Generally, in crops with a uniform canopy, such as grape vineyards or densely planted orchards, sensor sprayers result in less savings compared to crops with a more variable canopy. For example, pesticide savings were 15% in a dense and uniform planting and 40% in a less dense planting of mature prune trees in California. That study used axial fan air-blast sprayers with ultrasonic sensors (Smart Spray, Durand-Wayland, LaGrange, Georgia).
When there is a uniform canopy, on/off sensor sprayers will be on for a large proportion of the time and will mainly act as a standard sprayer. Canopy adapting technology can be more effective at increasing application efficiency in these uniform systems. One study used pulse width modulation paired with ultrasonic sensors to make a canopy adapting system. That system applied a volume of pesticide proportional to canopy width based on a sensor measurement of tree row volume.
The canopy adapting sprayer achieved pesticide savings of 70%, 28%, and 39% in olive, pear, and apple orchards, respectively. In the study, the olive trees were 13 feet (4 meters) apart, resulting in gaps between canopies, while the pear trees were 5 feet (1.5 meters) apart. Another aspect of sensor sprayers that can save time and money is automatic adjustment of nozzles as plant growth progresses during the season. Early in the season when there is not much foliage, a sensor system automatically adjusts which nozzles are on to apply the product to the place where it is needed. This can save the operator the time it takes to manually adjust nozzles.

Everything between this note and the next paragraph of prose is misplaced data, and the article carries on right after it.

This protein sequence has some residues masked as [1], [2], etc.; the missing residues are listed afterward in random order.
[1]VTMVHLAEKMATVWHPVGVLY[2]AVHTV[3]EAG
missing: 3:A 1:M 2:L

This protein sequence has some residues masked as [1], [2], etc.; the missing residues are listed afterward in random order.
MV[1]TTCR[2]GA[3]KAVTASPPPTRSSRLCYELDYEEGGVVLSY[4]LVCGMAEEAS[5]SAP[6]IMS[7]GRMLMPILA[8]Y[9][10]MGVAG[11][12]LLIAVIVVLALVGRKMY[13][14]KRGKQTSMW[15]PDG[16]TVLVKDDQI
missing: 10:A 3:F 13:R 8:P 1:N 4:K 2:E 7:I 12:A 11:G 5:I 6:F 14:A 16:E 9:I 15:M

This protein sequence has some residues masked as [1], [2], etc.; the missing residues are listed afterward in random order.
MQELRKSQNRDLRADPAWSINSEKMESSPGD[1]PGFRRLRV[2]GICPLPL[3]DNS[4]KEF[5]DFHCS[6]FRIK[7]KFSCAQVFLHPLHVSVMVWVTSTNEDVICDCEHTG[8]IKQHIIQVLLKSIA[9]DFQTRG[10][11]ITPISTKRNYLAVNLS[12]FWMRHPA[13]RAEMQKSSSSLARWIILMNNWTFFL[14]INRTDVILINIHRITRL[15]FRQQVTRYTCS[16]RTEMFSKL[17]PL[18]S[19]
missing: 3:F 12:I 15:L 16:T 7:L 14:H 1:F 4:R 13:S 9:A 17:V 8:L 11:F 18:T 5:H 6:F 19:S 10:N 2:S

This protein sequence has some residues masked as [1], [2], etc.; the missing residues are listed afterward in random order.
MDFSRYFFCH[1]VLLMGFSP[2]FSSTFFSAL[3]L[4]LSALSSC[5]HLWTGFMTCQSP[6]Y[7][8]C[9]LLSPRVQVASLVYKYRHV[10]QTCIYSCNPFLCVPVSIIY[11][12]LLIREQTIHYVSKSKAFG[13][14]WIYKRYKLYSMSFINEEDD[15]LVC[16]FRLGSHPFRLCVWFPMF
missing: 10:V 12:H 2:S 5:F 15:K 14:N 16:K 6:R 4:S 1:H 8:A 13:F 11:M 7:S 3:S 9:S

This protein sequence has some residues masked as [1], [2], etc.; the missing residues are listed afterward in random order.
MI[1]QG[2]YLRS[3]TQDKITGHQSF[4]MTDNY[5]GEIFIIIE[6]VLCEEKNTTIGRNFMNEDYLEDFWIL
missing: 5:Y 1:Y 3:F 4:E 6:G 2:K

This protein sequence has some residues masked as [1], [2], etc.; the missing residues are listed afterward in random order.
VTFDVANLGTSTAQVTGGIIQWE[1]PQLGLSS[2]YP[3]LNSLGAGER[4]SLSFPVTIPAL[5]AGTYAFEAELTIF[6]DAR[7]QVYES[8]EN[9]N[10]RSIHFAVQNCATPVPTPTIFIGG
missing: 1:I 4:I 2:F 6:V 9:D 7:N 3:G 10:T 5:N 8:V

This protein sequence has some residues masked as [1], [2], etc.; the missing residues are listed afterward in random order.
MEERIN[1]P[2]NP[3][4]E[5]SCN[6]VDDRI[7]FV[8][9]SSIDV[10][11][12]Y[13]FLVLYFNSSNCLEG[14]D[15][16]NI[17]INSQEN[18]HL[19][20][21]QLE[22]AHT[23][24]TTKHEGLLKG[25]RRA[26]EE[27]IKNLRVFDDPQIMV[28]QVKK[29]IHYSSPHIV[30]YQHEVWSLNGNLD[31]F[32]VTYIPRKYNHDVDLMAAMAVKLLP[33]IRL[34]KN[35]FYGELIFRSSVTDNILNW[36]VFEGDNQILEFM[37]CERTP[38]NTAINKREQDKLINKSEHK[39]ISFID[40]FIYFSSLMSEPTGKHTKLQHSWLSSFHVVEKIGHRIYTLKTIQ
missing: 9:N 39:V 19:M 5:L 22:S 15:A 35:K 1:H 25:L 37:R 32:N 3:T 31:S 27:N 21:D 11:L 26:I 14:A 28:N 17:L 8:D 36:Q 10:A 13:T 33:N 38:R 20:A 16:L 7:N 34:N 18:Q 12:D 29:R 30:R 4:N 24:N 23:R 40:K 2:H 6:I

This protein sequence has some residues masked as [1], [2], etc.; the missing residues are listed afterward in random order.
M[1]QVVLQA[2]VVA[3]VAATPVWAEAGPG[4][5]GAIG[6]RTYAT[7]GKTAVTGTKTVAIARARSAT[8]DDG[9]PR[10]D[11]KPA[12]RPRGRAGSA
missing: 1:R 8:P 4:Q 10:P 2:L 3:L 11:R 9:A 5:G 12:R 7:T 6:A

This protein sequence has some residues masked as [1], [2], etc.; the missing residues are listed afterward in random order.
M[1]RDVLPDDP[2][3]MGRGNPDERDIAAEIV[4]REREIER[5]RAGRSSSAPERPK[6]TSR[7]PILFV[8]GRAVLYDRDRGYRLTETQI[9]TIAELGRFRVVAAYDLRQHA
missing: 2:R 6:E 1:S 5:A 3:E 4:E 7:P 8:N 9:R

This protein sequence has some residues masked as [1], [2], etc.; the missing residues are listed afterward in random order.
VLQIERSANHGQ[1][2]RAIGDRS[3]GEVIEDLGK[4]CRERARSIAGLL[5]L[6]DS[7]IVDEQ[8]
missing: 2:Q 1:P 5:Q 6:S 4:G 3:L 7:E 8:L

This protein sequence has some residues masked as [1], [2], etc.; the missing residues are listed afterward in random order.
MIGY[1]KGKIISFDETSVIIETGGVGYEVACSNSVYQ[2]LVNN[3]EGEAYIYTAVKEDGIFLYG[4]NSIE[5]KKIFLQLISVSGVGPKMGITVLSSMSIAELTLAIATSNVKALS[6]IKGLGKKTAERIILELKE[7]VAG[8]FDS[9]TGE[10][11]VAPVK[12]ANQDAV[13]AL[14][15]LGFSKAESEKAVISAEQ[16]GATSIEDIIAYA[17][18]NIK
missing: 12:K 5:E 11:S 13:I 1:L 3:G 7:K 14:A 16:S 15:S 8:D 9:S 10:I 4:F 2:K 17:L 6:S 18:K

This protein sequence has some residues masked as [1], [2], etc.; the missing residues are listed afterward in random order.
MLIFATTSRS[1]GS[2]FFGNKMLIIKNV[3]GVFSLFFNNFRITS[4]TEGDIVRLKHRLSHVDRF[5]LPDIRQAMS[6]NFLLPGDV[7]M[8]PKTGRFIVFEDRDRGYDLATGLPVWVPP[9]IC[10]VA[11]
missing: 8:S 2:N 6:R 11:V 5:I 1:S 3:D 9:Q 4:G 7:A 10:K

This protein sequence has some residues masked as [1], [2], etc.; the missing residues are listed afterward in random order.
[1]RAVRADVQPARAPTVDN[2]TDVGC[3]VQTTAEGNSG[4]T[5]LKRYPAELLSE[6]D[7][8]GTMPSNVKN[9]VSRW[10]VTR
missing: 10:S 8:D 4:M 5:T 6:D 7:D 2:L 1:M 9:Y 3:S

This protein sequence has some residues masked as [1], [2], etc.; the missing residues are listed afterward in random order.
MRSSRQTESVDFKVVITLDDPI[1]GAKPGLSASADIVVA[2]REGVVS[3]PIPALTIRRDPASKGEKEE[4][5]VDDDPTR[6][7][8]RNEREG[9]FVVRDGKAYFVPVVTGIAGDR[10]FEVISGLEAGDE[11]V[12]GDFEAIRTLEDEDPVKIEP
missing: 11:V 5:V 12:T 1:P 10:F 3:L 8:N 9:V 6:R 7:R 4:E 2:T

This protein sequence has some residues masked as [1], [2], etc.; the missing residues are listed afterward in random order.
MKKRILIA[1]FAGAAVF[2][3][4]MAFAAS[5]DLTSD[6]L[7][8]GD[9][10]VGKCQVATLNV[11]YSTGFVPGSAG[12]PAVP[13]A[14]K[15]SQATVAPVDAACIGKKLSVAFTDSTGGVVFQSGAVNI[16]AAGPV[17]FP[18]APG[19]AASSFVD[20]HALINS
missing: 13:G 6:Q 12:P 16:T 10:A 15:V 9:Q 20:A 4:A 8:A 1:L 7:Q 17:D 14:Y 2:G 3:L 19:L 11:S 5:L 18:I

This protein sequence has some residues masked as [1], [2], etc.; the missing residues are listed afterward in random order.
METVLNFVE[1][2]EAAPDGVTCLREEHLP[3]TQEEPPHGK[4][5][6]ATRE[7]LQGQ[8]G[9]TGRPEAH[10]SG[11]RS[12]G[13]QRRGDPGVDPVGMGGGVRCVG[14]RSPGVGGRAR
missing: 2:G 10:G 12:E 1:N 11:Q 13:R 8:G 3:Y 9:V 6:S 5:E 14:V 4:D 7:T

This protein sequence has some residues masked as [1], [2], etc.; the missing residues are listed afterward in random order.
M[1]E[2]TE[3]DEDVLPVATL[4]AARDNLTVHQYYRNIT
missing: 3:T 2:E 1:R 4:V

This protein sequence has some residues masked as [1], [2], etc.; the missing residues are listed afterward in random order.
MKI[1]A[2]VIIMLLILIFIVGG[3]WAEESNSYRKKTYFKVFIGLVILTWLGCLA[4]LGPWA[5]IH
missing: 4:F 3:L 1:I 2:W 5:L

Labor savings from using a sensor sprayer will be more significant for a farm with more acreage because efficiencies from sensor sprayers result in fewer trips to refill spray tanks. For example, a 100-acre orchard gets air-blast sprayed at a target rate of 2 acres per hour. At 60% efficiency (due to fill-ups), the sprayer would cover 1.2 acres per hour, with the whole field taking 83 hours of work to complete. Using a sensor sprayer, the efficiency could increase to 80%, and the area covered would increase to 1.6 acres per hour. In this scenario, the field could be sprayed in 62 hours, about 20 hours less. If an operator is paid $15 an hour this would result in labor costs per acre of $12.50 for the 60% efficient sprayer and $9.30 for the 80% efficient sprayer. Therefore, using the 80% efficient sprayer could result in $315 savings for the farm per application. A larger orchard with more than one sensor sprayer would accumulate savings more quickly due to incremental increases in overall operational efficiency for each sprayer as it is added.
In addition to monetary savings, driver fatigue is reduced as the number of hours the tractor is in operation goes down. Also, fewer sprayer fill-ups lower labor and fuel costs, and reduce wear and tear on the tractor. When spray operations can be completed more quickly, then it can also be easier to fit sprays into windows of good weather. Critical application windows, such as when a plant pathogen or pest is reproducing, are also easier to cover when applications take less time. While using sensor sprayers has demonstrated savings of pesticide and time in a wide variety of systems, ultimately the decision to adopt a new technology depends on projections of economic returns specific to each operation.